It is so easy to spread rumors on the Internet, and that meme always gets a lot of play, but it's not as significant as how much easier it now is to absolutely, definitively, incontestably prove when information is false or someone is just plain wrong. In 2002 and 2003, I single-handedly published a site called Phantom of Liberty (then at phantomofliberty.com) devoted to debunking most mainstream media reporting about 9/11 and the circumstances surrounding the Invasion of Iraq (before and after) with links to source documents, transcripts, and other declassified material that was already available on the web. So, while Judith Miller was reporting about WMD in the New York Times, official reports from intelligence agencies, the State Department and the Department of Defense already showed that these reports had been disproved or were so old that they were no longer of any use.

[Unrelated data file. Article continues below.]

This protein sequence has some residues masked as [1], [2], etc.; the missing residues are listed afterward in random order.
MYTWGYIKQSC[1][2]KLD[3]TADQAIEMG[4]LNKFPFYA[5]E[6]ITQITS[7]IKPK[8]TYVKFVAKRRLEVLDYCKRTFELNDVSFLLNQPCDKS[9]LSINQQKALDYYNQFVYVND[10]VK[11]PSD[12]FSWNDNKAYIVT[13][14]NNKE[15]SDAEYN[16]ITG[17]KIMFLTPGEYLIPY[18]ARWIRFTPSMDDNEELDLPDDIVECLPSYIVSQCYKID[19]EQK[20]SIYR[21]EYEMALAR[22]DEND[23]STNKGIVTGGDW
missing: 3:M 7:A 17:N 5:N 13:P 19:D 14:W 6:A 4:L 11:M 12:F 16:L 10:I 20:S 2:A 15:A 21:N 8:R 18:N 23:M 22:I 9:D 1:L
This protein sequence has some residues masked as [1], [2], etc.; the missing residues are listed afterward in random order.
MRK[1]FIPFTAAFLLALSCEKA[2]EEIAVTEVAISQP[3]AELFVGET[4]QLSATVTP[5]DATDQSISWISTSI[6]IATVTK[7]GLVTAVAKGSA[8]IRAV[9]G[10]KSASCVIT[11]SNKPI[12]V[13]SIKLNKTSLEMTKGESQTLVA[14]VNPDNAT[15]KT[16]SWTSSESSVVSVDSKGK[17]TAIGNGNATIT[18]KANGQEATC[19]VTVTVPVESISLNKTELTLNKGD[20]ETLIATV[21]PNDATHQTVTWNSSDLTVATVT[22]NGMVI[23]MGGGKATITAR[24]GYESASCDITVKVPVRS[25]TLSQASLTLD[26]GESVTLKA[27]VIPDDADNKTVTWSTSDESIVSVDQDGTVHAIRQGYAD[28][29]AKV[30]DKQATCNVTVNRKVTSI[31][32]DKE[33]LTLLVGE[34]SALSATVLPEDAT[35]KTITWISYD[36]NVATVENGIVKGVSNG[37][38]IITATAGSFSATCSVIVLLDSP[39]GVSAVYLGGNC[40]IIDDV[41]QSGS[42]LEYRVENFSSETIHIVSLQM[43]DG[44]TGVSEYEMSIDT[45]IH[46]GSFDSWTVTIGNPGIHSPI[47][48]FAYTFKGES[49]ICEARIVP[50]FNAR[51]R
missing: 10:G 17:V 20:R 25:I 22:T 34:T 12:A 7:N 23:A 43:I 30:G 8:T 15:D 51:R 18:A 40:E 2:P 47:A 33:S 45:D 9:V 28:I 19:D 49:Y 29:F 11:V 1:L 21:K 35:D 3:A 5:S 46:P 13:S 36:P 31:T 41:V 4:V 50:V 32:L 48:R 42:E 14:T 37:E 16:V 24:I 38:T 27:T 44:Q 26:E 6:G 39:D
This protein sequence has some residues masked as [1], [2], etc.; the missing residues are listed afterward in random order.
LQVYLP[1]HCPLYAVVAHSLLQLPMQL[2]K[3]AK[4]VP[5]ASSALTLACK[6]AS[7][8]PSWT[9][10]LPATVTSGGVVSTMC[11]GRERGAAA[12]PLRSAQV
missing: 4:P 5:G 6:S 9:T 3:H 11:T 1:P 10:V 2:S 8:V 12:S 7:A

That happened over and over again. Soon, it got even easier to disprove what you read in the Times or saw on TV newscasts (NPR, Knight-Ridder and PBS's "Frontline," history has shown, were perhaps the only consistently reliable sources of information -- and Paul Krugman was the only one fact-checking the Times -- right there in the Times!) because George W. Bush, Dick Cheney, Donald Rumsfeld, Condaleeza Rice, Colin Powell all contradicted themselves from day to day and maintained "opinions" that their own sources had long since discredited. All you had to do was know where to look on the .gov web sites. It was there.